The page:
"In my experience of writing – and of life – the frenzy of dreams and that of form always go together." Iosi Havilio
Contexts
The life-lie

The life-lie

In 1990 Tony Harrison shocked and riveted London audiences with his production of Trackers of Oxyrhynchus, which pits an ancient text, Sophocles’ satyric play Ichneutae, against the inevitably objectifying and alienating mechanism of historical analysis. With unflinchingly raw social realism, Harrison not only raised questions of high and low art, of the validity of the...
The unbearable burden of non-being

The unbearable burden of non-being

Lviv, also known as Lwów and to others as Lvov, as Antonia Lloyd-Jones reminds us in her translator’s note, or to some as Lemberg and even Leopolis, is a city with a rich enamel of history – it is almost majolica-like in its many facets, colours, hues and patterns, in the broken splinters of its...
An Amazon dreaming of Arcadia

An Amazon dreaming of Arcadia

Historical fiction or fiction inspired by real events often runs the risk of yielding to the temptation of aggrandising one’s subject, of over-valorising the kernel of truth for the sake of effect and novelty, of the triumph of a first discovery. Like Arrowby in Iris Murdoch’s The Sea, The Sea, the author, as much as...
A lie is saved by a lie

A lie is saved by a lie

Once upon a time Don Quixote – that very well-known knight of the doleful countenance, the noblest of all the knights the world has ever seen, the simplest in soul and one of the greatest in heart – while wandering with his faithful attendant, Sancho, in search of adventure, was suddenly struck by a puzzle...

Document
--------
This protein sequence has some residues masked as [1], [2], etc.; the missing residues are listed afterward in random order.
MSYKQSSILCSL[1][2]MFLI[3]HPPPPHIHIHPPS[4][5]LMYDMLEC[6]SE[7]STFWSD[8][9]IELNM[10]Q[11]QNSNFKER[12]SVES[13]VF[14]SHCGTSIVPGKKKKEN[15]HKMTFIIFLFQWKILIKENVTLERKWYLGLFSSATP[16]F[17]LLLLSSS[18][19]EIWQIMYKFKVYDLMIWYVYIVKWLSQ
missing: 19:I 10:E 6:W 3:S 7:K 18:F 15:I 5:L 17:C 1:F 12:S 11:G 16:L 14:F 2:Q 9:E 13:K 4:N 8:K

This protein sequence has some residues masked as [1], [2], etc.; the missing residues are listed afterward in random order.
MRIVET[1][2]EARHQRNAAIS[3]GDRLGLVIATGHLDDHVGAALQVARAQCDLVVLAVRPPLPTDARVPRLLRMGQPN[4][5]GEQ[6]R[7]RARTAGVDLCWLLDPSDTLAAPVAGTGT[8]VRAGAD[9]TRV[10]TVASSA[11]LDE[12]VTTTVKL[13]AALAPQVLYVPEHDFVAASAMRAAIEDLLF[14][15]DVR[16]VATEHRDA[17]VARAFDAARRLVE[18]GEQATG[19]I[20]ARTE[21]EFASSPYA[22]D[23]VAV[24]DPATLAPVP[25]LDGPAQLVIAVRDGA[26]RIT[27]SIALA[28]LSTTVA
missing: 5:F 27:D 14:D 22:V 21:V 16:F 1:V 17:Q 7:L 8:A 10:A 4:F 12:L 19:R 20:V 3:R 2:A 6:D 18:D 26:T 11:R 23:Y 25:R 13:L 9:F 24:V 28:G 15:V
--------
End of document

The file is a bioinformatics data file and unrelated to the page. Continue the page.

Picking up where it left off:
Gall and barefaced daring

Gall and barefaced daring

I was well into my forties when I came upon Barbara Baynton’s story ‘The Chosen Vessel’, and I have never got over it. It is shocking, and dreadful: a lone woman huddles with a tiny baby in an undefendable bush house at night, while a tramp armed with a knife slinks around it in the...
The malediction of Minerva

The malediction of Minerva

The story of the passionate last affair in Lord Byron’s life, a culminating point for many of his erratic, errant motion through truth and illusion, has always held a particular fascination for scholars; it has caused vocal perplexity to his admirers and deep-felt sighs of ‘if only’ to the many women (and men) who loved...
Disquiet revisited

Disquiet revisited

Fernando Pessoa’s life divides neatly into three periods. In a letter to the British Journal of Astrology dated 8 February 1918, he wrote that there were only two dates he remembered with absolute precision: 13 July 1893, the date of his father’s death from TB when Pessoa was only five; and 30 December 1895, the...
What's in a picture

What’s in a picture

I don’t remember where I first saw the photograph, but I do remember what I saw: A man standing on a box wearing nothing but a blanket. A bag over his head. Arms stretched out from his sides. Wires attached to his body. … To look at a photograph of someone after that person has...
Message in two suitcases

Message in two suitcases

There is an old Urdu/Hindi word that would suit well this explosively funny, irresistible, and profoundly tragic human comedy: lifafa/lifaafaa, a term that can mean a bag, an envelope, a wrapper or a cover, anything frail, or an outward show. Mama Tandoori is all of these and indeed much more, a surging personal narrative and...
The Leica way

The Leica way

In his previous book, Norwegian Wood (MacLehose Press, 2015), Lars Mytting composed an elegy to trees – not only as an elemental form of life, as symbols, and as the other, vital half of the animate cosmos, but also in their immutable relation to man. Norwegian Wood is about the transcendental materiality of timber, logs,...